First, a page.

“Into the fire with you” – character transformation through crisis vs reframing the narrative

Temple of Fire burns during Burning Man

Recently my critique group and I got down to serious psychologizing about a main character in one of our mss.  It got me thinking about the differences and similarities of character transformation in fiction and human transformation in real life.

Someone smart–who I wonder?–said fiction is real life without the boring parts.  My seven-year-old daughter, well-schooled by her K/1 teacher and her writer mother, says, “I hate books without trouble!”

So true!  In most compelling fiction, we take a flawed but likeable main character and do one bad thing after another to her.  Through this crucible of fire (every once in a while, I love a good cliche), she is transformed.  She learns.  She grows.

Now I’ll be the last person to say there’s no trouble in real life.  Damn, but I’ve had my share of the slap-down by Life. However, I think it is pretty rare for us to experience something difficult, have an epiphany in the moment, and be instantly transformed.  Maybe people who’ve had near-death experiences know this kind of transformation, but that’s got to be rare.

The more common psychological state is that we–often unconsciously–develop a fixed “narrative” for ourselves.  For example, “I failed to attain my dream of becoming a ballet dancer because I’m not talented and special enough.”  That “story” can haunt our psyche for years (or mine, as the case may be).  It requires mental effort and commitment (and therapy) to REFRAME the narrative.  Mine now says something like, “I wasn’t able to reach the level of professional achievement as a dancer that I wanted because I was young and didn’t have proper mentoring from my parents or my ballet instructor.”

Rewriting our own narratives is HARD work!  And it’s boring work.  Maybe that’s why we like fiction and the transformation by fire it offers.  Maybe we’d also like fiction that shows the slow, hard work.  Maybe we need to remember that our own story matters.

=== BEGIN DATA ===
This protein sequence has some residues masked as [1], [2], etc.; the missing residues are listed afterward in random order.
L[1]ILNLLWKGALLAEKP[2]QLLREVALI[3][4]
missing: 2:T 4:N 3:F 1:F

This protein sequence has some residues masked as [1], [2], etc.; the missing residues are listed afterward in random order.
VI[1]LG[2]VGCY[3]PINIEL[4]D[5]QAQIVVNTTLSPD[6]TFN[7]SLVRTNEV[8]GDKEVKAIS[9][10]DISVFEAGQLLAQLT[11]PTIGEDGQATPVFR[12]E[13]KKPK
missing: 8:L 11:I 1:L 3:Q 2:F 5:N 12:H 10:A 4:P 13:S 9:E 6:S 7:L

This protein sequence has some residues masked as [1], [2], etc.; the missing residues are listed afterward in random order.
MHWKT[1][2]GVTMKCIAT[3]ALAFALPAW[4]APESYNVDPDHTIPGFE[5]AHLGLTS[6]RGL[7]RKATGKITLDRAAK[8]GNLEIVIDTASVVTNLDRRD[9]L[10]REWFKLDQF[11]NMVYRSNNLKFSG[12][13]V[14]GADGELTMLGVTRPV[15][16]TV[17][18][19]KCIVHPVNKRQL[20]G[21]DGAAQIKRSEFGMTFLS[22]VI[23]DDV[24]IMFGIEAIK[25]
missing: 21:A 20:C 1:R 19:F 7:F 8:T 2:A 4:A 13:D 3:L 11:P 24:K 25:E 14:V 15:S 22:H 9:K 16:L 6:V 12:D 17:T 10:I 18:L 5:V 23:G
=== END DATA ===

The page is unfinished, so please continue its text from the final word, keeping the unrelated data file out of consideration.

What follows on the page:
“At any given moment you have the power to say this is not how the story is going to end.”

– Christine Mason Miller, Ordinary Sparkling Moments


3 thoughts on ““Into the fire with you” – character transformation through crisis vs reframing the narrative

  1. Timely post (for me as I’m looking at the editor feedback my agent forwarded)! The action->reaction via scene/structure at this level in a character should be more drawn out over the duration of the story. I wonder if part of why we don’t ‘connect’ with certain characters is because we don’t ‘see’ their current narrative and/or the reframing of their narrative as the story progresses?

    Thanks for the good stuff to ponder 🙂

    1. It makes sense that there should be subtle hints at the coming change even if there is still an ah-ha moment for the MC. That would make his/her change more believable. Good luck with revisions!

  2. Great post, Amber! I think in real life an “epiphany” can also come much more “after the fact” as we look back over a crisis in our life and experience the “a hah” moment later. It happens after time and reflection and is not as exciting as books but much more realistic for me anyway. I wish I had more moments like in books!

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